GVN: In 2008, a lot of people met in Berlin to talk about roguelikes. The “Berlin Interpretation” is a series of rules of what roguelikes are. And they made the “temple of roguelike”. It was just a bunch of people that were dedicated to defining what a roguelike is. And it's funny to read because I think there's a lot of things that we are going through in the defining of autonomous worlds. An interesting outcome of it was that they wrote “We can’t define roguelike, but we can build a spectrum, to understand how roguelike a game is.” So I think, first of all, it's interesting that we don’t need to say “This is an autonomous world. This is not an autonomous world” but it's a spectrum. And I’m not sure if it’s possible to build an autonomous world outright.


GVN: Based on our practical experience in development at Moving Castles, I think that large autonomous worlds are only a series of standalone onchain games that have bridges between them, rather than a single game that is developed by a studio.

NEILSON: Which is why we need a Berlin School of Autonomous Worlds, a San Francisco School of Autonomous Worlds, and we need some schools of thought to just start creating different interconnected versions that talk to each other.

GVN: Is Dark Forest an autonomous world? I don't know. I think it's on the scale for sure. And I think it's also, there's so much that can be implemented, to make it a larger environment that also embeds different types of gameplay.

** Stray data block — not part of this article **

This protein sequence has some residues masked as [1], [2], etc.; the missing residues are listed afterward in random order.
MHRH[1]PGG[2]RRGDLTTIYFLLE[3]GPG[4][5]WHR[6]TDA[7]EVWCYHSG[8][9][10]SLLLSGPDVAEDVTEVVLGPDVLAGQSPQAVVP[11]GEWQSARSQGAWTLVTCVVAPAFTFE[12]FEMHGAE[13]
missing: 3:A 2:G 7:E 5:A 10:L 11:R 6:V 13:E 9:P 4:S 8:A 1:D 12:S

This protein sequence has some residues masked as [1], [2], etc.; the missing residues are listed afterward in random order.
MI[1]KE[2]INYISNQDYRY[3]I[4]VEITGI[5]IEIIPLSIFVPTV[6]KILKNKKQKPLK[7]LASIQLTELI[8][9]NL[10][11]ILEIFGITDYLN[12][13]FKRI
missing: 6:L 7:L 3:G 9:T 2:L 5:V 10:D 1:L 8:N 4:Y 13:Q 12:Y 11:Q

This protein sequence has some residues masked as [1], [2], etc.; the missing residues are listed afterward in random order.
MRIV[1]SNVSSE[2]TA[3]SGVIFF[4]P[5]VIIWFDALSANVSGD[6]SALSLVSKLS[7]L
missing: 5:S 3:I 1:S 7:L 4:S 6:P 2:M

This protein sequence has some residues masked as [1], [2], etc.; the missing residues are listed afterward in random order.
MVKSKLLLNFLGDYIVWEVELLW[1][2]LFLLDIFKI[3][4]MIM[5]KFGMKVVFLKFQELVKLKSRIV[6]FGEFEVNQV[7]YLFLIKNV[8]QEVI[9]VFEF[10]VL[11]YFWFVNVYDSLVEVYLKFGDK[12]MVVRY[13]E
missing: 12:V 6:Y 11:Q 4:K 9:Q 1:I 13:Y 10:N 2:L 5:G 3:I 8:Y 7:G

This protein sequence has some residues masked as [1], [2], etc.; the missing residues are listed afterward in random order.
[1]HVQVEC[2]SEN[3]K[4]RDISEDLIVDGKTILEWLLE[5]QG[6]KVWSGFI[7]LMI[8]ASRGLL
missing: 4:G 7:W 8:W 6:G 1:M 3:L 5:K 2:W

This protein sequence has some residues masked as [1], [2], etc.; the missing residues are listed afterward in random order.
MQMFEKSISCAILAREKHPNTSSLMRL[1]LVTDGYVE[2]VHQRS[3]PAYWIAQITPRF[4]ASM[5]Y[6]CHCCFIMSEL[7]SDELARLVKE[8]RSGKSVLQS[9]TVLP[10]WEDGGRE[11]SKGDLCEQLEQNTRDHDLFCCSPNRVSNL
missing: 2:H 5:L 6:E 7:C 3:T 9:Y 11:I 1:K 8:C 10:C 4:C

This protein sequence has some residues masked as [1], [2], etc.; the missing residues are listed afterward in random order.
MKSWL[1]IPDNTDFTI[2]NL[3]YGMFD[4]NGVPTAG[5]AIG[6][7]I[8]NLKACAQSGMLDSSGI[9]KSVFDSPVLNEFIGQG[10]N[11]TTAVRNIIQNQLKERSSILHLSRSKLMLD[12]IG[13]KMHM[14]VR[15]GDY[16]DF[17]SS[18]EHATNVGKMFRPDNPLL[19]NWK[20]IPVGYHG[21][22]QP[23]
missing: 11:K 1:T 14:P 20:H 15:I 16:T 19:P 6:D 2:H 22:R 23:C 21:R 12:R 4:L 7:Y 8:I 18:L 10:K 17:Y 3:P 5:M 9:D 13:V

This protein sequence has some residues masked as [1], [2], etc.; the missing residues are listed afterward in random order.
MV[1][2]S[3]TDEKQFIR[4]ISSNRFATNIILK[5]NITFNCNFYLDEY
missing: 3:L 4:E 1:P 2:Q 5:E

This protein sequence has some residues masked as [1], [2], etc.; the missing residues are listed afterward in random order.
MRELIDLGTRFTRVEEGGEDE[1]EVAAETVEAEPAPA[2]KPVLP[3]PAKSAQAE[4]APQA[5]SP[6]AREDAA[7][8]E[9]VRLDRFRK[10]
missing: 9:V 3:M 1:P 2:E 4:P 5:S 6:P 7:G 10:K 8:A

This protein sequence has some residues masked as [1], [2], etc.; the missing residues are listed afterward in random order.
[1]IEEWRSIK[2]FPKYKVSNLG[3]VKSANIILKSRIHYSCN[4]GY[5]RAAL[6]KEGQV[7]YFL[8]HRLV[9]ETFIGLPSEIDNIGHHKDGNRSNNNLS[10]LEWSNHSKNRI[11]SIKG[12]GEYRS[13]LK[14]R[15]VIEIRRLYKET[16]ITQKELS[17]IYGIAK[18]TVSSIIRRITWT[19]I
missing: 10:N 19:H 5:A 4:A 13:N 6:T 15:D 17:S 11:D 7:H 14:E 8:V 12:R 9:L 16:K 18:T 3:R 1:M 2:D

Automation vs Autonomy

NEILSON: Well, I think following what your line of thought and into, and maybe to connective where I've been kind of thinking about it is this maximizing of autonomy. You also brought another figure into the room which is automation, which is what you can do without thinking about something. Autonomy is very much a freedom or individuality or release from constraints. Autonomy is the ability to either make decisions, or be an individual that can make decisions on another’s behalf or to be free of other constraints for lack of a better word. But automation feels like the opposite of that. Promodium is about automating things, right? Like, trading an automated devices in the game that, that, that builds into, like, larger structures, which is what a lot of, autonomous worlds would be: all these different fingerprinted pieces being able to automate each other and do all these things to create large, vast worlds that that can basically exist independently of each parts.

A screenshot from Gaul / Engine Study
A screenshot from Gaul / Engine Study

GVN: Can you say more about the relation between automation and autonomy?